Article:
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Mar 29, 2010

Real Dogs and Wimpy Men

Would you believe that our modern society may be more concerned with helping our dogs reclaim their true nature as real dogs than we are with the identity crisis of human men?  I wouldn't have until I saw an advertisement from Alpo for Real Dogs.  It's actually a cool ad campaign and I love the concept.  They have a series of TV commercials showing pampered dogs getting bubble baths or dressed in silly little skirts with a slogan warning to "Get that dog some Alpo!"  A page on their web site states that "Real dogs drool and dig.  They strut their stuff, mark their turf, chew things up, and roll in dirt.  They eat and sleep with supreme gusto."  They even have a Real Dog Handbook, a how-to manual for dogs who have "lost their inner dog-ness."

Great concept, and yes, like I wrote earlier about my mouse catching cat, I think many of our dogs have not been allowed to be real dogs.  Case in point, one of my two dogs.  I have a real dog.  My wife and step-daughter also have a dog who needs some help sometimes finding his inner dog-ness.  I'll let you figure out which is which below.




But what about us men?  Does anyone care about us reclaiming our nature as real men?  What's more of a danger to our world after all, pampered pets or wussified men?  Don't we need to worry about us men, or just our over-domesticated dogs? 

To answer this with a big dose of irony, let me show you something.  I first came across the Alpo Real Dog campaign through a contest I saw on a NASCAR website.  There was a link for the Real Dog contest and ad at BrandWeek.com.  But when I first hit BrandWeek.com, a (supposedly) random pop-up ad flashed onto my screen for another event they were sponsoring.  Here's what I saw when I was just trying to enter my tough bulldog in the Real Dog contest I found while reading about stock car racing :



This is an ad for the inaugural Gay & Lesbian Consumer Conference, an event designed to help "300 brand marketers, creative officers, media executives, and entertainment moguls" "win a stake in the $700 billion gay and lesbian market," estimated at over 15 million individuals and which the Wall Street Journal called a "dream market."

Wow, how our world has strayed from God's laws.  What Scripture refers to as sinful, impurity, degrading, a lie, shameful, unnatural, indecent, and perversion - all in just two verses of several addressing the issue in the Bible - our society sees as a "dream market" of affluent, double-income-no-children customers to be marketed to.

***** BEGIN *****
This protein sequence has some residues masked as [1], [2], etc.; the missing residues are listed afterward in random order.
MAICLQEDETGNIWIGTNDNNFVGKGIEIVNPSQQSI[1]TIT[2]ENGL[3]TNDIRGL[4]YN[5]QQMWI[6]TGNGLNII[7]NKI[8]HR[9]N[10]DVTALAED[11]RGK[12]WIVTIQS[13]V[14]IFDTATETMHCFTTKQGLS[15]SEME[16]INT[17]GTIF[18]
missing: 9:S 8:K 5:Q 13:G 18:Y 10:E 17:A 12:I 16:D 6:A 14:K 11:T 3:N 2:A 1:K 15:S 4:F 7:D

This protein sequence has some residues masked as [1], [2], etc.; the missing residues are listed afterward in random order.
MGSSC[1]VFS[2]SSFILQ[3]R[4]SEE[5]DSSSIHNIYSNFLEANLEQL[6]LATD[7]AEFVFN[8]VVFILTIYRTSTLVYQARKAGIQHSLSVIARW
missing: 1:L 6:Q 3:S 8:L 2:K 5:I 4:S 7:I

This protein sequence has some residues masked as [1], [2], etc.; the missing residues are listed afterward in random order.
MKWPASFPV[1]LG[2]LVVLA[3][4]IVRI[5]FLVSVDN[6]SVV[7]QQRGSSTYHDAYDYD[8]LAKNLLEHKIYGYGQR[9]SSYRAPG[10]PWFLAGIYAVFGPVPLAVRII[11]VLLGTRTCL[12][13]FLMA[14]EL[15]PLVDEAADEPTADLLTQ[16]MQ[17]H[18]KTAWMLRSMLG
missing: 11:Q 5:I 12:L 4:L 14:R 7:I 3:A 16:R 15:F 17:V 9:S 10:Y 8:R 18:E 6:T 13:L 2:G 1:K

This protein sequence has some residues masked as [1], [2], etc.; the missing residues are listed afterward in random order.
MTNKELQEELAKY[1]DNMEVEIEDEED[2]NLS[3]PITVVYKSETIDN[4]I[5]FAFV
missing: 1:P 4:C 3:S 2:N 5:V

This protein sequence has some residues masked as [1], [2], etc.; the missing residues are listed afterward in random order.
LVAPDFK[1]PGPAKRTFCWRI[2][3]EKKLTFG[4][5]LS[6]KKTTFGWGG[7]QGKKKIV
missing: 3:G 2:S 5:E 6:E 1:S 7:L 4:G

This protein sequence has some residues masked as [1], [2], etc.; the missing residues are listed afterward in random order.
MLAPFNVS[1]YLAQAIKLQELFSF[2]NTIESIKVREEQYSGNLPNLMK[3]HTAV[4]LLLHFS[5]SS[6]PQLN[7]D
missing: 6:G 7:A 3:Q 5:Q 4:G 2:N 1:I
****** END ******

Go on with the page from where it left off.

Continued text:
So you tell me, with all the attacks on authentic, Biblical masculinity in our society, do we need a campaign for Real Dogs or Real Men?  Quick, get that man some Scripture!

Mar 19, 2010

Whose Man Are You?

As men, we seem to carry as many labels as we do responsibilities. Our lives are a constant balancing act between often conflicting priorities and demand on us in our many roles. Our character is tested by how we juggle these demands while trying to stay true to what we really consider important. What we call ourselves (or what others call us) helps to identify us, define our priorities, and distinguish us from other men who may choose to go by different titles. But when we settle on a single label, it also defines our primary role or our main priorities.

So what kind of man are you?

Are you a family man or are you a company man?

Do you dress and act more like a college boy or a working man?

Does the old Styx song Blue Collar Man remind you of yourself or just those guys down at the construction site? Do you follow Lynyrd Skynyrd’s call to be a Simple Man?

Maybe you see yourself as a ladies man? Or are you such a manly man that even your buddies at the gym consider you a real man’s man?

Hopefully you’re not known as a mamma’s boy. And even Christian guys rarely want to be called a choir boy. Don’t be a girly man or Hans and Frans will have to “Pump, you up!”

Useless Trivia Fact: Did you know that the term G-Man, slang for an FBI agent, originally came from the label of Government Man? Well now you do.

There are many labels we may wear, but what do they really say about us? If we look at the dictionary definitions of some of these terms we’ll see some key concepts that might explain what labels convey about us.

A family man is “a man devoted to his family and home.”  
   Nothing wrong with that, right?

A ladies man is “a man who strives especially to please women and to attract their attention and admiration.”
   OK, maybe not the highest calling for a man, but not too dangerous.

A company man is “an employee whose allegiance to his employer comes before personal beliefs or loyalty to fellow workers.”
   Warning Will Robinson, warning!